Thankfully, she had trouble getting their attention. Piper started calling down square dancing instructions again, confusing them with odd commands. “Turn left, turn right, bonk your heads! Sit down, stand up, fall down dead!”
The pulley lifted Leo into the air as the Maenads swarmed underneath him, gathering in a nice compact cluster. Babette leaped at him. Her claws just missed his feet.
“Now!” he muttered to himself, praying that his timer was set accurately.
BLAM! The nearest pneumatic tube shot a curtain of golden mesh over the Maenads, covering them like a parachute. A perfect shot.
The Maenads struggled against the net. They tried pushing it off, cutting the ropes with their teeth and fingernails, but as they punched and kicked and struggled, the net simply changed shape, hardening into a cubical cage of glittered gold.
Leo grinned. “Piper, hit the button again!”
She did. The music died. The party ended.
Leo dropped from the hook onto the top of his newly made cage. He stomped on the roof, just to be sure, but it felt as hard as titanium.
“Let us out!” Babette shrieked. “What evil magic is this?”
She slammed against the woven bars, but even her superstrength was no match for the golden material. The other Maenads hissed and screamed and banged on the cage with their thyrsus rods.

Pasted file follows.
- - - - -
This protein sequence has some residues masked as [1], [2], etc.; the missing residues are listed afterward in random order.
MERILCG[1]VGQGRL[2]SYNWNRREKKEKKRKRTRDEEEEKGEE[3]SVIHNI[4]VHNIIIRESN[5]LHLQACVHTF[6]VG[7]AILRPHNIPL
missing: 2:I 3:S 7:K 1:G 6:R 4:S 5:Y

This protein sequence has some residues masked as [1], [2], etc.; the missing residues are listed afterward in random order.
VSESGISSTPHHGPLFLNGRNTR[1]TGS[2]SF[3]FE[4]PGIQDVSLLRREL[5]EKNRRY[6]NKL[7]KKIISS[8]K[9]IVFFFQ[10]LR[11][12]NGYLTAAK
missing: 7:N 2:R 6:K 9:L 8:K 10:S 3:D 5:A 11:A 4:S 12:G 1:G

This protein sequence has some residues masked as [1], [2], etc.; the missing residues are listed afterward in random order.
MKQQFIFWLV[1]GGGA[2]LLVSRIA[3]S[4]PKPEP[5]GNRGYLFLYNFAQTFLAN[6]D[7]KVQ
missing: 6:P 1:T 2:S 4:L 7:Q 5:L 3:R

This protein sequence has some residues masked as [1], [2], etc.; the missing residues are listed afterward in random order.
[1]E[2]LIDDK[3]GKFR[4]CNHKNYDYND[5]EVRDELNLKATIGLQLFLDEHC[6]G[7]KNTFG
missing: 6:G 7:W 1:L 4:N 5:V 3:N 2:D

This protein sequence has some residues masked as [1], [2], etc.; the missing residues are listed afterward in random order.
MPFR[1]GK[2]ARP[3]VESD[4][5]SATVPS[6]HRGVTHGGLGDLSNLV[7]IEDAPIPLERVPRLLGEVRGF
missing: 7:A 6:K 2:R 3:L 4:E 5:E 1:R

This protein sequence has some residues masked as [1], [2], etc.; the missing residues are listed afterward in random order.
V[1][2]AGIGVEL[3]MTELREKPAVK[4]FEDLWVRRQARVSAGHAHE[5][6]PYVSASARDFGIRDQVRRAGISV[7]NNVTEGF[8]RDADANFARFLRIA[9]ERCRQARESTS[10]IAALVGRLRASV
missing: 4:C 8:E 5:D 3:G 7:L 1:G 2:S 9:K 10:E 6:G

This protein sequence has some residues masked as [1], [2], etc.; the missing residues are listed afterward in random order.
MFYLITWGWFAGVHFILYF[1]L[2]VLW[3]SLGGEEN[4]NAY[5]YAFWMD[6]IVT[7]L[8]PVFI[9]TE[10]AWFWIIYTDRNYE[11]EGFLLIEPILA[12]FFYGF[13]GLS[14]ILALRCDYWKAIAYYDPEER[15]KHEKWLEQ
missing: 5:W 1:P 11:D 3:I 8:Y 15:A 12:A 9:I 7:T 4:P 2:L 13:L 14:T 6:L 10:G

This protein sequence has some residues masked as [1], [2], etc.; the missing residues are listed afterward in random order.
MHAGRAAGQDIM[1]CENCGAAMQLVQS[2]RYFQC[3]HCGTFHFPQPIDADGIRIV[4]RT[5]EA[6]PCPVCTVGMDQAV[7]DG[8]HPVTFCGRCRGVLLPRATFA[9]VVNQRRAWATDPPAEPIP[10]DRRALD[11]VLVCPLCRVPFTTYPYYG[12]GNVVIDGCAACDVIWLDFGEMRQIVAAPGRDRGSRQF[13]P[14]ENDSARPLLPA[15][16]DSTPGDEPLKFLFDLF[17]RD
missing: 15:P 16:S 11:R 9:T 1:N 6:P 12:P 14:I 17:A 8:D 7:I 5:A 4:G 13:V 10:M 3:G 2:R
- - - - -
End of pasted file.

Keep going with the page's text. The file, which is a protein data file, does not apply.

Leo jumped to the ground. “This is my party now, ladies. That cage is made from Hephaestian netting, a little recipe my dad cooked up. Maybe you’ve heard the story. He caught his wife Aphrodite cheating on him with Ares, so Hephaestus threw a golden net over them and put them on display. They stayed trapped until my dad decided to let them out. That netting right there? That’s made from the same stuff. If two gods couldn’t escape it, you don’t stand a chance.”
Leo seriously hoped he was right about that. The furious Maenads raged around their prison, climbing over each other and trying to rip through the mesh with no success.
Piper slid down the ladder and joined him. “Leo, you are amazing.”
“I know that.” He looked at the digital display next to the ship’s engine. His heart sank. “For about two more minutes. Then I stop being amazing.”
“Oh, no.” Piper’s face fell. “We need to get out of here!”
Suddenly Leo heard a familiar sound from the bunker entrance: a puff of steam, the creak of gears, and the clink-clank of metal legs running across the floor.
“Buford!” Leo called. The automated table chuffed toward him, whirring and clacking its drawers.
Jason walked in behind him, grinning. “Waiting for us?”
Leo hugged the little worktable. “I’m so sorry, Buford. I promise I’ll never take you for granted again. Only Lemon Pledge with extra-moisturizing formula, my friend. Anytime you want it!”
Buford puffed steam happily.
“Um, Leo?” Piper urged. “The explosion?”
“Right!” Leo opened Buford’s front drawer and grabbed the syncopator. He ran to the combustion chamber. Twenty-three seconds. Oh, good. No rush.
He would only get one chance to do this right. Leo carefully fitted the syncopator into place. He closed the combustion chamber and held his breath. The engine started to hum. The glass cylinders glowed with heat. If Leo hadn’t been immune to fire, he was pretty sure he would have gotten a nasty sunburn.
The ship’s hull shuddered. The whole bunker seemed to tremble.
“Leo?” Jason asked tightly.
“Hold on,” Leo said.
“Let us out!” Babette screeched in her golden cage. “If you destroy us, Dionysus will make you suffer!”
“He’ll probably send us a thank-you card,” Piper grumbled. “But it won’t matter. We’ll all be dead.”